Artist Profile: Neebinaukzhik Southall: Mastery of Many Medias


Neebinnaukzhik Southall is a bit of a legendary figure in the Corvallis arts scene, having co-founded the Midnight Muse art quarterly and collaborated with enough local artists and models to fill a very colorful swimming pool. Although she primarily considers herself a photographer and graphic designer, during our interviews I learned that there’s really no way to pin any one label to her as an artist.

“When it comes down to it, it’s all a part of living creatively. All the things I do are because I need to be creative. Different creative things fulfill different needs, though, and it’s probably why I’m kind of all over the map,” says Neebin.

'dream vortex'

All over the map, indeed. While becoming acquainted with her work I was all but leveled by the sheer variation of it all. Watercolor comics, textile sculpture, wood, metal, plaster, light, and more. I was particularly taken with her body paint and photography collaborations, which effectively use both mediums together to create something I hadn’t quite seen before. Sure, she’s not the first one to shoot people in body paint, but the hard, technical surface of Neebin’s work is really the last thing one thinks about when viewing it. No seriously, go look at it. Now:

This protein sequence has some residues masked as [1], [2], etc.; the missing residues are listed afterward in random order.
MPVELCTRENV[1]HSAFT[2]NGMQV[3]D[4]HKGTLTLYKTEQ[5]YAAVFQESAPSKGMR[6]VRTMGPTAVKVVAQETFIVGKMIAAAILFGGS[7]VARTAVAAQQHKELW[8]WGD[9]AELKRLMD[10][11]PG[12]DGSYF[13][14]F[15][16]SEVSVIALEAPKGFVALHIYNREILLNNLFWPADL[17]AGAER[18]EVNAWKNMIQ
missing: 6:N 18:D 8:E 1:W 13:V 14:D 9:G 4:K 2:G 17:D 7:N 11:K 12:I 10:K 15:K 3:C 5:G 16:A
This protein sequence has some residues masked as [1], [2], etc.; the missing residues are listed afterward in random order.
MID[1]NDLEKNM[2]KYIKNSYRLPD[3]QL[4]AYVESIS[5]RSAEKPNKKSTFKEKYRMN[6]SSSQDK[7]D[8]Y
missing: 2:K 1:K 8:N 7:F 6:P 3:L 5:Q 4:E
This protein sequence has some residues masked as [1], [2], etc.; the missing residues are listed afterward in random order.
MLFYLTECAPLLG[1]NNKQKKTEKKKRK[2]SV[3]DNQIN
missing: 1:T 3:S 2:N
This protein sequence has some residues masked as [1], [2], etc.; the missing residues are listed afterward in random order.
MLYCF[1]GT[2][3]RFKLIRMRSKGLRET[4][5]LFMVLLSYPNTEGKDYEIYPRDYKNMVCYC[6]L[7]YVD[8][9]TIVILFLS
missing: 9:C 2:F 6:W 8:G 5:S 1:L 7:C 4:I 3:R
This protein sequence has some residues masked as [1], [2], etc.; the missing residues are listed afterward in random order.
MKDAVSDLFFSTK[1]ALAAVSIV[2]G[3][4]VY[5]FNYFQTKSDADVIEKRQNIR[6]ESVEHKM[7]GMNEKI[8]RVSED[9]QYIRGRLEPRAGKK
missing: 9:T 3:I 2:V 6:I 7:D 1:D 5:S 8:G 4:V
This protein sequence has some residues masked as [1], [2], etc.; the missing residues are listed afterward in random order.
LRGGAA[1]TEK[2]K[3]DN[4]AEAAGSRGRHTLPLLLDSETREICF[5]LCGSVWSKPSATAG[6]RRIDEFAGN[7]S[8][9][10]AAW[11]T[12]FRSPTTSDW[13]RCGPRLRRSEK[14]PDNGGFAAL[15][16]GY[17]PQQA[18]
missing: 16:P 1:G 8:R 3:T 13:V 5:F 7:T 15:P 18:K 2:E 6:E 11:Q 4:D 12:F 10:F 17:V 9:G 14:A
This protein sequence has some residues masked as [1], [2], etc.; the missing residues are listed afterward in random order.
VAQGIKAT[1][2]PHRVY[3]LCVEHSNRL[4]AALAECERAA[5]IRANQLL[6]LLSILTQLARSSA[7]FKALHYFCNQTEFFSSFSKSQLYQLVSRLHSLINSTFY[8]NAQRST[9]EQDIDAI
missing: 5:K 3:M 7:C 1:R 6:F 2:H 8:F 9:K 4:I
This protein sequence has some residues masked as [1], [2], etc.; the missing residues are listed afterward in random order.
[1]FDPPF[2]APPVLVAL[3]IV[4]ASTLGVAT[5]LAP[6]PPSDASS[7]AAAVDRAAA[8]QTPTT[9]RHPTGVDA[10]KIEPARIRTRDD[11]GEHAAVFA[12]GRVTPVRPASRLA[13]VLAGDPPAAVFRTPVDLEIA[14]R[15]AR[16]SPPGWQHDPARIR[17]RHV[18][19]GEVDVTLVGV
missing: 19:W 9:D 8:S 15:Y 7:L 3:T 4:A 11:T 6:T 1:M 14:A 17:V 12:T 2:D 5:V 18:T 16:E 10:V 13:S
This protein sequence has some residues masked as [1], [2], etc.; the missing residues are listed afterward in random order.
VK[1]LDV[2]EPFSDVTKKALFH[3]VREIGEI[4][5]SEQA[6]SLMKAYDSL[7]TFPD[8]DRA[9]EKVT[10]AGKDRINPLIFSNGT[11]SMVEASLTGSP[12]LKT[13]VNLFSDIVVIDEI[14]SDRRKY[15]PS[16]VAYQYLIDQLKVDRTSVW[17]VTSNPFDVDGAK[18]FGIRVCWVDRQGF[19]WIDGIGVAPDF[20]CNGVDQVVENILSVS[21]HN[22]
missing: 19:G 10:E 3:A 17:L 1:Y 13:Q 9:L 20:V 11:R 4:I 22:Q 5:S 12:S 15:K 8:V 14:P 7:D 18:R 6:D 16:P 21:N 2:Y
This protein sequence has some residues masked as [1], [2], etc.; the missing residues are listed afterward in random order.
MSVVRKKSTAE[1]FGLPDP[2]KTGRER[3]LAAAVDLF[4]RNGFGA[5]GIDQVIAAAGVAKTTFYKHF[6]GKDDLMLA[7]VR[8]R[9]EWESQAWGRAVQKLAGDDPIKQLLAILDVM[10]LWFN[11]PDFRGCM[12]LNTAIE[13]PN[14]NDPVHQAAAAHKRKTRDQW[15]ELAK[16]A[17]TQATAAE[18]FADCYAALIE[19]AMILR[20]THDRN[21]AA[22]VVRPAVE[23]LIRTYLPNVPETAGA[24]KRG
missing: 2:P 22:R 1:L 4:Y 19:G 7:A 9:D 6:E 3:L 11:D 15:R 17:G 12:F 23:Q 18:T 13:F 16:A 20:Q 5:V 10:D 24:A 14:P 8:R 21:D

There’s one piece in particular of a woman standing in tall grass with her exposed back covered in red stripes. The seven-year-old inside immediately thought “tiger,” which, simple as it may be, turned out to be a pretty accurate reaction. What she’s done with this series of photos is nothing short of completely transforming the subject into something else. The contextual elements are perfect. The photographic quality is absent of the heavy load of editing and “vintage-ization” that far too many photographers are hinging their work on nowadays. Because of this, the work seems distinctly more human, more about people. It’s gutsy, but by way of being free, rather than edgy—and it’s this element in everything she does that is so intriguing.


The only frustrating thing about profiling this prolific woman is the lack of space to fully detail her talents and personality. I think the single most important thing I realized about her art is the absolute, hardcore lack of pretense. While sitting down with her, she pointed out a piece that she loved—of all things, it was folded paper flowers placed in a bush. It was simple and beautiful, and absolutely would not be taken seriously by the kind of people that can’t value something without being able to completely categorize it.

Underneath the influence of other artists and technical capability, an artist is always a human being. I’m a firm believer in the importance of remembering that, and Neebin is an absolutely fantastic model for it.

by Johnny Beaver

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